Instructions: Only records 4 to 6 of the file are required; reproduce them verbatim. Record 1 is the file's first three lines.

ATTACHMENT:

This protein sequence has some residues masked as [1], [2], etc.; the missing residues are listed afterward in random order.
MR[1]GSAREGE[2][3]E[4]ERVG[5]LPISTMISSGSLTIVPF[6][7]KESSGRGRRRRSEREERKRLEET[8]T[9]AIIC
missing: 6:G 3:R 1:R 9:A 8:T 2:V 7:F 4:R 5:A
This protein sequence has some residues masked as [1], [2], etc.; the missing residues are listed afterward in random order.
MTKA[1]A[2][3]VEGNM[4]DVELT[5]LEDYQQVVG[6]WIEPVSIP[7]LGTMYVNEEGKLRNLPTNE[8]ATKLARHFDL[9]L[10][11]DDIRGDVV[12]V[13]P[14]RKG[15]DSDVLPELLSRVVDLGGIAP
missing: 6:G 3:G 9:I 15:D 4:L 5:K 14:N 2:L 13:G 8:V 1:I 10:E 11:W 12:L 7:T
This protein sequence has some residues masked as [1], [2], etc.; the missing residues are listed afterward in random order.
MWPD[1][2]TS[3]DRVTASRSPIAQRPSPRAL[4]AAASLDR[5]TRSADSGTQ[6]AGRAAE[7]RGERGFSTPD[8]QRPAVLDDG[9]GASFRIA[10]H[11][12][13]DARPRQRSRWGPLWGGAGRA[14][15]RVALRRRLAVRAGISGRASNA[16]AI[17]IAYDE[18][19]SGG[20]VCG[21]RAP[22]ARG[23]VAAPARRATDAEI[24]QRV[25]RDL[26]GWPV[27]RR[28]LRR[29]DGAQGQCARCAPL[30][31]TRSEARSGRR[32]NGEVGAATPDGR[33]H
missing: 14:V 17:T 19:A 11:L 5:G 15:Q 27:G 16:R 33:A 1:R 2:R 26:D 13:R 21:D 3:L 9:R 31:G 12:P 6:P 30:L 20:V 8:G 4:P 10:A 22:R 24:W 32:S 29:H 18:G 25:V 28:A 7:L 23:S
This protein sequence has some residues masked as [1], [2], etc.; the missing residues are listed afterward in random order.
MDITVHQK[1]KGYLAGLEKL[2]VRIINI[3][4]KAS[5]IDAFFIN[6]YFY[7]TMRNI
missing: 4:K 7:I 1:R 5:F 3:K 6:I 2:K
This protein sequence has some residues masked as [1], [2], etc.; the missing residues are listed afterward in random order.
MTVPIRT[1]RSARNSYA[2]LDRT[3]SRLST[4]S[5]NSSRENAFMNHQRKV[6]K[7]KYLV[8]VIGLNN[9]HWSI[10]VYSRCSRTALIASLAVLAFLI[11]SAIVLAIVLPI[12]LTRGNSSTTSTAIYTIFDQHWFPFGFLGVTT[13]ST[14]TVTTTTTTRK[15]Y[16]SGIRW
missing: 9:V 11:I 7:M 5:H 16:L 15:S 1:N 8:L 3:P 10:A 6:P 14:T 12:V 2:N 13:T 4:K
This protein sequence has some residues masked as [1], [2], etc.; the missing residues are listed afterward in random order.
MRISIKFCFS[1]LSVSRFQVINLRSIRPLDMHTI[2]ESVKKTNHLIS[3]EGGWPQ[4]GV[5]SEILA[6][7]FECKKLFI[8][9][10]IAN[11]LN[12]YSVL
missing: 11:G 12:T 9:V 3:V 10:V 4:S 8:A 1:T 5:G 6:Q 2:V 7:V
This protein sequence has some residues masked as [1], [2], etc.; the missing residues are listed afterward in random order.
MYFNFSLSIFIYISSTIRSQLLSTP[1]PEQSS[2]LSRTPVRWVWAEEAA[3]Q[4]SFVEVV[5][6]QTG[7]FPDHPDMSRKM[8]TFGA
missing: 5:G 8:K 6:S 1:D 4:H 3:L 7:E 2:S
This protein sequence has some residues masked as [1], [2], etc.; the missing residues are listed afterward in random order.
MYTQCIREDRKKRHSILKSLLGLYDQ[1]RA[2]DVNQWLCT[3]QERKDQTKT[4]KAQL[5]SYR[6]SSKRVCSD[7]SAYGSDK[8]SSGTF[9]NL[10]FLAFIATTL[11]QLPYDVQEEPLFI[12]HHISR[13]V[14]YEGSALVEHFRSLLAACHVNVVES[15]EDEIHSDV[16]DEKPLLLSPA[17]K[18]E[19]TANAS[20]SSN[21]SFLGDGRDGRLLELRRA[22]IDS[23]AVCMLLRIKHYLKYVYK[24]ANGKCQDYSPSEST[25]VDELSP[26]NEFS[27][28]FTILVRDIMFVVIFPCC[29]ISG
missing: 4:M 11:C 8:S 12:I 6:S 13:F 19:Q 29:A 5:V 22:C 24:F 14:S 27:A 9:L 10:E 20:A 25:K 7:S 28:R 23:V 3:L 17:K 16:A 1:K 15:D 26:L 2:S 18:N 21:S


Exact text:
This protein sequence has some residues masked as [1], [2], etc.; the missing residues are listed afterward in random order.
MDITVHQK[1]KGYLAGLEKL[2]VRIINI[3][4]KAS[5]IDAFFIN[6]YFY[7]TMRNI
missing: 4:K 7:I 1:R 5:F 3:K 6:I 2:K
This protein sequence has some residues masked as [1], [2], etc.; the missing residues are listed afterward in random order.
MTVPIRT[1]RSARNSYA[2]LDRT[3]SRLST[4]S[5]NSSRENAFMNHQRKV[6]K[7]KYLV[8]VIGLNN[9]HWSI[10]VYSRCSRTALIASLAVLAFLI[11]SAIVLAIVLPI[12]LTRGNSSTTSTAIYTIFDQHWFPFGFLGVTT[13]ST[14]TVTTTTTTRK[15]Y[16]SGIRW
missing: 9:V 11:I 7:M 5:H 16:L 15:S 1:N 8:L 3:P 10:A 6:P 14:T 12:V 2:N 13:T 4:K
This protein sequence has some residues masked as [1], [2], etc.; the missing residues are listed afterward in random order.
MRISIKFCFS[1]LSVSRFQVINLRSIRPLDMHTI[2]ESVKKTNHLIS[3]EGGWPQ[4]GV[5]SEILA[6][7]FECKKLFI[8][9][10]IAN[11]LN[12]YSVL
missing: 11:G 12:T 9:V 3:V 10:V 4:S 8:A 1:T 5:G 6:Q 2:V 7:V